Volunteering to help collect native wildflower and native plant seeds is an easy, enjoyable, and important activity that is good for people and the environment.
One of the things I love about native plants is that they give you a sense of place connecting you to where you live, work, and visit.
Native plants are trees, wildflowers, bushes, grasses, and other plants that are adapted to live in a particular location (small or large) under a certain range of climatic conditions. They live off the land and survive on the rainfall available where they live. Native plants provide habitat, food, and beauty for people and other denizens of nature. Healthy ecosystems with thriving biodiversity need native plants.
Nowadays, there are many threats to native plants everywhere perhaps even in your own community or a place you enjoy visiting like a state or national park. These threats include land encroachment, air and water pollution, erosion, watershed degradation, and the spread of invasive plants (often an unintended consequence).
This is where you and I come in.
We can give Mother Nature a hand by volunteering to collect seeds that will then be used to preserve existing native plant communities, restore damaged native plant ecosystems, and to create new spaces for native plants to grow in public areas and our own yards.
Keep in mind that unless you are collecting seeds in your own yard or garden you need to obtain permission from the landowner which may be an individual, an organization, or a government agency.
My first volunteer seed collecting outing occurred on a recent Saturday morning at the Fiscalini Ranch Preserve in Cambria, CA.
Fiscalini Ranch Preserve
My spouse and I often walk on the Fiscalini Ranch Preserve enjoying the views of the ever-changing Pacific Ocean and trying to name the native plants we see near the trails.
Over the past year or so, we have participated in several volunteer shifts involving the removal of ice plant from the bluffs to make way for native plants to return. Ice plant may be beautiful along its native coast of South Africa, but here it is very invasive.
A couple of weeks ago, a volunteer seed collecting activity notice from the Friends of the Fiscalini Ranch Preserve landed in my email inbox. It seemed like an ideal opportunity to collect seeds for the space we had helped clear and to learn about collecting seeds. I immediately recruited my spouse and put the date on my calendar.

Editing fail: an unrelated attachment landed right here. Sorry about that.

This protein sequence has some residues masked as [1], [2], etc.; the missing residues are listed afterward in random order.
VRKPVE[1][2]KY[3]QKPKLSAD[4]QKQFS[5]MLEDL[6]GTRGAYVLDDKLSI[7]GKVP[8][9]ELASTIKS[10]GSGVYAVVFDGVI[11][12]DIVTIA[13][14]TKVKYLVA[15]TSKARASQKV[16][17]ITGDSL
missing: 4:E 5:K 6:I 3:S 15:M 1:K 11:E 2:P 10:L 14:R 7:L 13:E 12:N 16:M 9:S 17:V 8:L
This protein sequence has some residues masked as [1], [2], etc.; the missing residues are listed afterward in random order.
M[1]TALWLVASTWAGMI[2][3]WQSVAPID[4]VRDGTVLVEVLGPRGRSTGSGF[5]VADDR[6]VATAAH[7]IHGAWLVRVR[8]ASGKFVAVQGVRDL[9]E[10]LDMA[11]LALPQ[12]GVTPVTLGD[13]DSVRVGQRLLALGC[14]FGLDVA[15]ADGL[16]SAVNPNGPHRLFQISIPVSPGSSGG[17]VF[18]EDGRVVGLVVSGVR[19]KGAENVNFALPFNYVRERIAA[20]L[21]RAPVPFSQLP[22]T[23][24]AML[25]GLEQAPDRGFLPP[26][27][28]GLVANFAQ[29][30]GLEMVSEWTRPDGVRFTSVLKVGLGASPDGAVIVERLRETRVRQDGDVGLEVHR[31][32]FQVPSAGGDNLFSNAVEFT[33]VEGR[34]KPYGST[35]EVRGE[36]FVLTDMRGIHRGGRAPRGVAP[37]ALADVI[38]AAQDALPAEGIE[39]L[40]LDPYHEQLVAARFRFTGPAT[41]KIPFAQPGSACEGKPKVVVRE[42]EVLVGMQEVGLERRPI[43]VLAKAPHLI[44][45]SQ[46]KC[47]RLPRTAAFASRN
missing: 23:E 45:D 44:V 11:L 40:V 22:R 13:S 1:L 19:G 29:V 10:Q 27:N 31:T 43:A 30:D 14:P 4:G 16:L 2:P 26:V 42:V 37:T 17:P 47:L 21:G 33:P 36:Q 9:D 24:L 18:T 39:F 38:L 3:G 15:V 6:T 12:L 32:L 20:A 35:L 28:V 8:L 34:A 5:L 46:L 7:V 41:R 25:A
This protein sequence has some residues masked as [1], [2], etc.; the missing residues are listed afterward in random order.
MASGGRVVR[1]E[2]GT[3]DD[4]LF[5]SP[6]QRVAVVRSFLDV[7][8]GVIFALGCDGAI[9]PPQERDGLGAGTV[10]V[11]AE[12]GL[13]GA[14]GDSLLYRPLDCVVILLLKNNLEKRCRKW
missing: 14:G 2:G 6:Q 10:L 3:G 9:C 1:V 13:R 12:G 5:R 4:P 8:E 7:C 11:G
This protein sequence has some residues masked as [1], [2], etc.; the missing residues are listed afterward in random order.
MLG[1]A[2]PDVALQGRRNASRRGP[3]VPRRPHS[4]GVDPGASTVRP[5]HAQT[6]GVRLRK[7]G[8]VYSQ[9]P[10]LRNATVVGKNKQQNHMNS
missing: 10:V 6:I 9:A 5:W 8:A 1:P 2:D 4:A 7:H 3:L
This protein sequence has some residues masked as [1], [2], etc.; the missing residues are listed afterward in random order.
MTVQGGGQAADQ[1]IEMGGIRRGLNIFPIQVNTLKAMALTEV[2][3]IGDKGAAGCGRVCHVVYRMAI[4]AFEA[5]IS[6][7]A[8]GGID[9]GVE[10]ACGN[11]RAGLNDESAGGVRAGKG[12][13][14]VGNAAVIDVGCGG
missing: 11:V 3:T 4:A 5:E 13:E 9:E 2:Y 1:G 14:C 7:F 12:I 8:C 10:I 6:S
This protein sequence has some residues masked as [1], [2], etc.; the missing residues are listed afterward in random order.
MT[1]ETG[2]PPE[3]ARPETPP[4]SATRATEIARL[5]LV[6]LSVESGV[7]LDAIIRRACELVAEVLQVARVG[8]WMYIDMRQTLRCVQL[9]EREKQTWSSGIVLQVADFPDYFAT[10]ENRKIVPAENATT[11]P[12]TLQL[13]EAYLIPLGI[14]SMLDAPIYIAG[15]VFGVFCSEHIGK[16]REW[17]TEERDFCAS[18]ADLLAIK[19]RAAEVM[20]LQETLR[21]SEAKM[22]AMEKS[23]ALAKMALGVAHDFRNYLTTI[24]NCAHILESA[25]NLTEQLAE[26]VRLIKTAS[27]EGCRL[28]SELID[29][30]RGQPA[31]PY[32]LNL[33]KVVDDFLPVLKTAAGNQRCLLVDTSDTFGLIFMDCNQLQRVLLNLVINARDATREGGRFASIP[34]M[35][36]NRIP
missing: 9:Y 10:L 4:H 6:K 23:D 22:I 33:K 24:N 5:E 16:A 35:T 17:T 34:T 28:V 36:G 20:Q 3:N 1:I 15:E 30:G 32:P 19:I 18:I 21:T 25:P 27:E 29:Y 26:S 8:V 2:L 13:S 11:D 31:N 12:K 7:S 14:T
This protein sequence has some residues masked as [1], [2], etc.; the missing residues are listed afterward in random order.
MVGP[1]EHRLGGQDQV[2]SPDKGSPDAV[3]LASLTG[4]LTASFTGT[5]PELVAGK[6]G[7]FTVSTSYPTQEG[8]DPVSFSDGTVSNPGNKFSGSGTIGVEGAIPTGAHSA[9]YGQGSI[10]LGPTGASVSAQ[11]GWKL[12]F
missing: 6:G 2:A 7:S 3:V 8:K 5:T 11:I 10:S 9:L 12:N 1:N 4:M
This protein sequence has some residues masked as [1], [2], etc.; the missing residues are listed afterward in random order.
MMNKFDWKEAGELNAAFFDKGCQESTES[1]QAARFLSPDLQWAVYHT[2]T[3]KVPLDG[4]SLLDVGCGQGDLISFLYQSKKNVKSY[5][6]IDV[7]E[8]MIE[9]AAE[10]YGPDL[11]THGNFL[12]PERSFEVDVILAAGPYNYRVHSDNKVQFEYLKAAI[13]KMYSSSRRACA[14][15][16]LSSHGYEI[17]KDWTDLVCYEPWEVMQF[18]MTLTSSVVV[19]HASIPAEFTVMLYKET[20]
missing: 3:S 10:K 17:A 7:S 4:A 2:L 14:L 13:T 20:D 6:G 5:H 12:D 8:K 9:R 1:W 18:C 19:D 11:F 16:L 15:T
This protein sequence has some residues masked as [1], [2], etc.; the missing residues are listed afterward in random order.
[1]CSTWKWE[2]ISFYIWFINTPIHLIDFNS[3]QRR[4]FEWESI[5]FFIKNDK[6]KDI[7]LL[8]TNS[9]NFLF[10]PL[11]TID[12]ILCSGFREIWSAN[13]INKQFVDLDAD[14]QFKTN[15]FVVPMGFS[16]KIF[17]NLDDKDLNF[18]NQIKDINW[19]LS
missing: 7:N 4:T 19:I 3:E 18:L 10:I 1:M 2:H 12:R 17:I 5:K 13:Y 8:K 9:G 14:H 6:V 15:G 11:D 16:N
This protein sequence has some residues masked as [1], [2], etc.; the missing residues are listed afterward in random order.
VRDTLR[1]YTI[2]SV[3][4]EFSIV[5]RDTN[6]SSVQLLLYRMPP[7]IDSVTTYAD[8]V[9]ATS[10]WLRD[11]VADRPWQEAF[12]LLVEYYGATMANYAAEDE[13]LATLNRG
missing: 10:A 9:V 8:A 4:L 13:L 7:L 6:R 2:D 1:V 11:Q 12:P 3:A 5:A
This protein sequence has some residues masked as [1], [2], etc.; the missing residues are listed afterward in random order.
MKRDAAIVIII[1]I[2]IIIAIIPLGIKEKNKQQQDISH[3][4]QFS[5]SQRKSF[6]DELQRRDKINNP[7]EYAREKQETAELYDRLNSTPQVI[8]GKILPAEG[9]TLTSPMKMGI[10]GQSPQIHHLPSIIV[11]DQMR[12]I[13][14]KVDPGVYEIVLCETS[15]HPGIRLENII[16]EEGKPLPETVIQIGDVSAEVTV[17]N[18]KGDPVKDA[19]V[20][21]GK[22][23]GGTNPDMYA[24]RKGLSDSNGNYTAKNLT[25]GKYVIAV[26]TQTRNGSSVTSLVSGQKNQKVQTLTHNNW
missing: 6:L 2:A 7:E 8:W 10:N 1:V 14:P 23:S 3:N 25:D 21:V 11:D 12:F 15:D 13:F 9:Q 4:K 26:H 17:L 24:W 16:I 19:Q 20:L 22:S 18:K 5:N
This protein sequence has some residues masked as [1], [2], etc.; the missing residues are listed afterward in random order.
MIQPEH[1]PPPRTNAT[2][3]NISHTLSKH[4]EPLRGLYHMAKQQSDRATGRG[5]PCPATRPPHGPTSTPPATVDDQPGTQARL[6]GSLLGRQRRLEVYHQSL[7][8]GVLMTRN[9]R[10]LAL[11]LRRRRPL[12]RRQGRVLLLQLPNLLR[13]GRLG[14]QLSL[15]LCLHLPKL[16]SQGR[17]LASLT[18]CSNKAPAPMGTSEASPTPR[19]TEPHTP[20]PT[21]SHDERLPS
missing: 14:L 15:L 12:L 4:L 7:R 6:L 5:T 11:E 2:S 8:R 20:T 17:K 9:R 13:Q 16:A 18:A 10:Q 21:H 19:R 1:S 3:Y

Thankfully, the Friends of the Fiscalini Ranch Preserve usually ask us to arrive at 9:00 a.m. for Saturday volunteer activities. This is much appreciated by me as I am not a morning person and unlikely to become one.
It was one of those gray and misty mornings damp but not dripping.
When my spouse and I arrived at the Ranch, our leader for the day, Holly Sletteland and a dozen or so volunteers were already gathered at the entrance so we all headed down the trail to the location where we would begin our seed collecting forays.
Holly is always well prepared with tools, snacks, and information. This day was no different. She showed us photos of the plants we would be collecting seeds from and then had us walk over to some of the plants so we could see what the flowers and seeds looked like dried and brown.
There was a stack of paper lunch bags and a cup filled with black Sharpie markers on a portable table. Holly instructed us to write down the name of the plant, location (meaning the Ranch), and the date on the bags we were going to use for collecting seeds and to only put one type of seed in each bag.
Left to right above: Duffy Burns and his granddaughter and Maria Susperreguy collecting seeds at the Fiscalini Ranch Preserve in Cambria, CA on August 17, 2019 – photo credit Walt Andrus.
To ensure there are enough seeds for the Ranch wildlife to eat and for Mother Nature to replant, Holly asked us to take no more than 10% of the seeds from each plant.
We learned that one of the perks for volunteering that day was that if we wanted to we could collect some seeds for our own yards or gardens. Actually, I had asked Holly about that ahead of time because I am eager to try growing native plants from seeds that come from an area near my home. My spouse had thoughtfully brought along bags for us to collect our seeds in.
As the group dispersed to collect seeds my spouse and I headed back down the trail where we had seen some coast buckwheat bushes growing. This was one of my target species and luckily one of the species Holly had asked the volunteers to collect. We carefully selected some brown flowers and snipped them off the plant. I thanked the plant and we moved on to the next one.
This photo shows a bowl containing the coast buckwheat seeds we collected for our yard. You can see there is still a lot of chaff mixed in with the seeds even after we carefully cleaned them.